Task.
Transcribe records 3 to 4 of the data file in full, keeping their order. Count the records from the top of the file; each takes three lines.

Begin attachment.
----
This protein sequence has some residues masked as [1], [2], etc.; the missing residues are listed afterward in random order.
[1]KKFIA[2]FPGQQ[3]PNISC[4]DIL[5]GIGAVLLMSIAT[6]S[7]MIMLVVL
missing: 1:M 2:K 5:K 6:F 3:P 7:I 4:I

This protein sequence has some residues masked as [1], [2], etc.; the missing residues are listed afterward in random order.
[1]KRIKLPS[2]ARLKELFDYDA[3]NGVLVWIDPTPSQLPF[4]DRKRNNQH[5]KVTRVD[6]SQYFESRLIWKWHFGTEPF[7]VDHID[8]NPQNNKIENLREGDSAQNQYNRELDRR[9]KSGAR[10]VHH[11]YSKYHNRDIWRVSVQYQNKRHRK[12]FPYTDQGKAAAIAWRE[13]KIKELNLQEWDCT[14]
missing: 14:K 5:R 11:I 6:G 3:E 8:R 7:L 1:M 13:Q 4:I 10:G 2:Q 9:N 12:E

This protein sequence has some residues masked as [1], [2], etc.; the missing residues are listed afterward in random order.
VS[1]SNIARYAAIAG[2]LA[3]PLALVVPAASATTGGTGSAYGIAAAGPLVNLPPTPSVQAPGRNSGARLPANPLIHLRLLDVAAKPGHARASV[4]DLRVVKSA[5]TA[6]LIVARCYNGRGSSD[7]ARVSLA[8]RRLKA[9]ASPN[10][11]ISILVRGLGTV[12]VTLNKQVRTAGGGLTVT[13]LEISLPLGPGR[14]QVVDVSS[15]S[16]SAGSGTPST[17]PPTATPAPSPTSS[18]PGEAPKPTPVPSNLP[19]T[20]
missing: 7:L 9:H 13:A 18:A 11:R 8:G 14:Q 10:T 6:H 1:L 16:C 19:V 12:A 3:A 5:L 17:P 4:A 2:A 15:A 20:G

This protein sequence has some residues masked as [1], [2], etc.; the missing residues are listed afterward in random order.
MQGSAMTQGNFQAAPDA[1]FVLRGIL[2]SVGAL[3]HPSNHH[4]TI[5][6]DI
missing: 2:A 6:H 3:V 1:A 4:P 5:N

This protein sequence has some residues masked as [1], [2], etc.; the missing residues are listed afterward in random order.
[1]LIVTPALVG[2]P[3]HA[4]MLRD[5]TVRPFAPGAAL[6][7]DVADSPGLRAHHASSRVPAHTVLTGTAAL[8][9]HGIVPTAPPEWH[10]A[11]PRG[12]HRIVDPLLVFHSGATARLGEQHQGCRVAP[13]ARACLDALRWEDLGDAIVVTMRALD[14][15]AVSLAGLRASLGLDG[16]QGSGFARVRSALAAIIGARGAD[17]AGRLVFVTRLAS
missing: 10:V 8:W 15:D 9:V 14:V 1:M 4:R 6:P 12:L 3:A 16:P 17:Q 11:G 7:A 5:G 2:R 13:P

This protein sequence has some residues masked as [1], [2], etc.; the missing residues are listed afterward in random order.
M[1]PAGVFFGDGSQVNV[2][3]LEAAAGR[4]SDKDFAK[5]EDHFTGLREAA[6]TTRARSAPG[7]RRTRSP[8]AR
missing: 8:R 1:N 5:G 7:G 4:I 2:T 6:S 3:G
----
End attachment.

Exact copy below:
This protein sequence has some residues masked as [1], [2], etc.; the missing residues are listed afterward in random order.
VS[1]SNIARYAAIAG[2]LA[3]PLALVVPAASATTGGTGSAYGIAAAGPLVNLPPTPSVQAPGRNSGARLPANPLIHLRLLDVAAKPGHARASV[4]DLRVVKSA[5]TA[6]LIVARCYNGRGSSD[7]ARVSLA[8]RRLKA[9]ASPN[10][11]ISILVRGLGTV[12]VTLNKQVRTAGGGLTVT[13]LEISLPLGPGR[14]QVVDVSS[15]S[16]SAGSGTPST[17]PPTATPAPSPTSS[18]PGEAPKPTPVPSNLP[19]T[20]
missing: 7:L 9:H 13:A 18:A 11:R 8:G 14:Q 10:T 6:H 1:L 16:C 19:V 12:A 3:A 5:L 17:P 4:A 2:A 15:A 20:G

This protein sequence has some residues masked as [1], [2], etc.; the missing residues are listed afterward in random order.
MQGSAMTQGNFQAAPDA[1]FVLRGIL[2]SVGAL[3]HPSNHH[4]TI[5][6]DI
missing: 2:A 6:H 3:V 1:A 4:P 5:N